But forgiveness has its limits. And in his last two films—a fictionalization of the Scientology story called The Master, and his recent adaptation of Thomas Pynchon’s doper Hollywood novel Inherent Vice—the writer-director has tested my patience and stoked my anxiety about the ability of California’s preeminent chronicler to keep chronicling this state.
Anderson’s previous movies, while always challenging and sometimes strange, remained audience pleasers. But parts of 2012’s The Master seemed almost contemptuous of the audience, crossing the line from thought-provoking to downright confusing. Joaquin Phoenix’s performance as a very damaged veteran who hooks up with Philip Seymour Hoffman’s cult is powerful at times but hard to understand. The public reaction was so polarizing that Anderson rebutted the criticism.
“The Master is not supposed to be a riddle,” he told one interviewer. “It’s not meant to be medicine. It’s not meant to be something that you have to work hard at deciphering.”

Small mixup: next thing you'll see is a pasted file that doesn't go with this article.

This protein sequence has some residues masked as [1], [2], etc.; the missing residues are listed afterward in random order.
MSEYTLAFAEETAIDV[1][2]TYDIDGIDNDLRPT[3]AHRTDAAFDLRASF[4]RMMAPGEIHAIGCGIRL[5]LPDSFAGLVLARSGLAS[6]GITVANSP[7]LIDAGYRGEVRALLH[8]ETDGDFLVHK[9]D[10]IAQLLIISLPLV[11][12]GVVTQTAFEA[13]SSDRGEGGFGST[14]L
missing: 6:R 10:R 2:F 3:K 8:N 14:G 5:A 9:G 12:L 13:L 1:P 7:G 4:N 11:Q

But Anderson’s latest, Inherent Vice, raises questions about his intentions. It’s a film full of frustrating puzzles and riddles that don’t lead anywhere. One newspaper critic wondered whether Anderson was smoking some of the same stuff as the film’s protagonist, a stoned detective played by Phoenix.
Maybe that was the effect Anderson was going for. Or maybe the blame should go to Pynchon’s novel, which Anderson faithfully adapted. I’ve now watched Inherent Vice three times, and feel I understand it less with each viewing. It wallows in its weirdness. I would recount the plot for you, but it’s frankly beyond me (Entertainment Weekly called it “impenetrable”): something about a boat, an ex-girlfriend, a prosecutor, a white supremacist, a jazz saxophonist, a conscience-stricken real estate developer, a police officer who performs fellatio on a popsicle, and a dentist who dies in a trampoline accident.